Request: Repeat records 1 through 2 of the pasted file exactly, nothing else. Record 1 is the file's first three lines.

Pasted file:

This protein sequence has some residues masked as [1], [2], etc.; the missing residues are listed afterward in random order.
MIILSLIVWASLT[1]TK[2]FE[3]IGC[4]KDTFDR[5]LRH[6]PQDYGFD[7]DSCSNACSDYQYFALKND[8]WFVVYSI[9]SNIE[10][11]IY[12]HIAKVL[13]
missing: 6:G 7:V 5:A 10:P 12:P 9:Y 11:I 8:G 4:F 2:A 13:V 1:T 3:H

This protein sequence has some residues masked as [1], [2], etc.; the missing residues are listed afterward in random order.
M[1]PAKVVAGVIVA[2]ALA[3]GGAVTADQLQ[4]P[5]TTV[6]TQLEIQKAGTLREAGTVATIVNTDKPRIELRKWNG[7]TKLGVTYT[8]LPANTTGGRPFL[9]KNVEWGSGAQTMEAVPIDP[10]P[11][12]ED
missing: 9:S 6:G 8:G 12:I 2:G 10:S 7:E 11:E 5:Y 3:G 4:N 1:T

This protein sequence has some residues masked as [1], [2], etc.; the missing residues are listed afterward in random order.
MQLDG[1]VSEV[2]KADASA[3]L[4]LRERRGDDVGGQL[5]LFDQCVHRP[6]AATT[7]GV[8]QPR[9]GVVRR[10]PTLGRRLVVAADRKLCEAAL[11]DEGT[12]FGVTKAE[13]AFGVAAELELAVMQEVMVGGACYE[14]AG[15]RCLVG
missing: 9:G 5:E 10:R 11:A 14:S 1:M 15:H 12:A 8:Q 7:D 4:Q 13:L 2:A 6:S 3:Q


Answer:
This protein sequence has some residues masked as [1], [2], etc.; the missing residues are listed afterward in random order.
MIILSLIVWASLT[1]TK[2]FE[3]IGC[4]KDTFDR[5]LRH[6]PQDYGFD[7]DSCSNACSDYQYFALKND[8]WFVVYSI[9]SNIE[10][11]IY[12]HIAKVL[13]
missing: 6:G 7:V 5:A 10:P 12:P 9:Y 11:I 8:G 4:F 2:A 13:V 1:T 3:H

This protein sequence has some residues masked as [1], [2], etc.; the missing residues are listed afterward in random order.
M[1]PAKVVAGVIVA[2]ALA[3]GGAVTADQLQ[4]P[5]TTV[6]TQLEIQKAGTLREAGTVATIVNTDKPRIELRKWNG[7]TKLGVTYT[8]LPANTTGGRPFL[9]KNVEWGSGAQTMEAVPIDP[10]P[11][12]ED
missing: 9:S 6:G 8:G 12:I 2:G 10:S 7:E 11:E 5:Y 3:G 4:N 1:T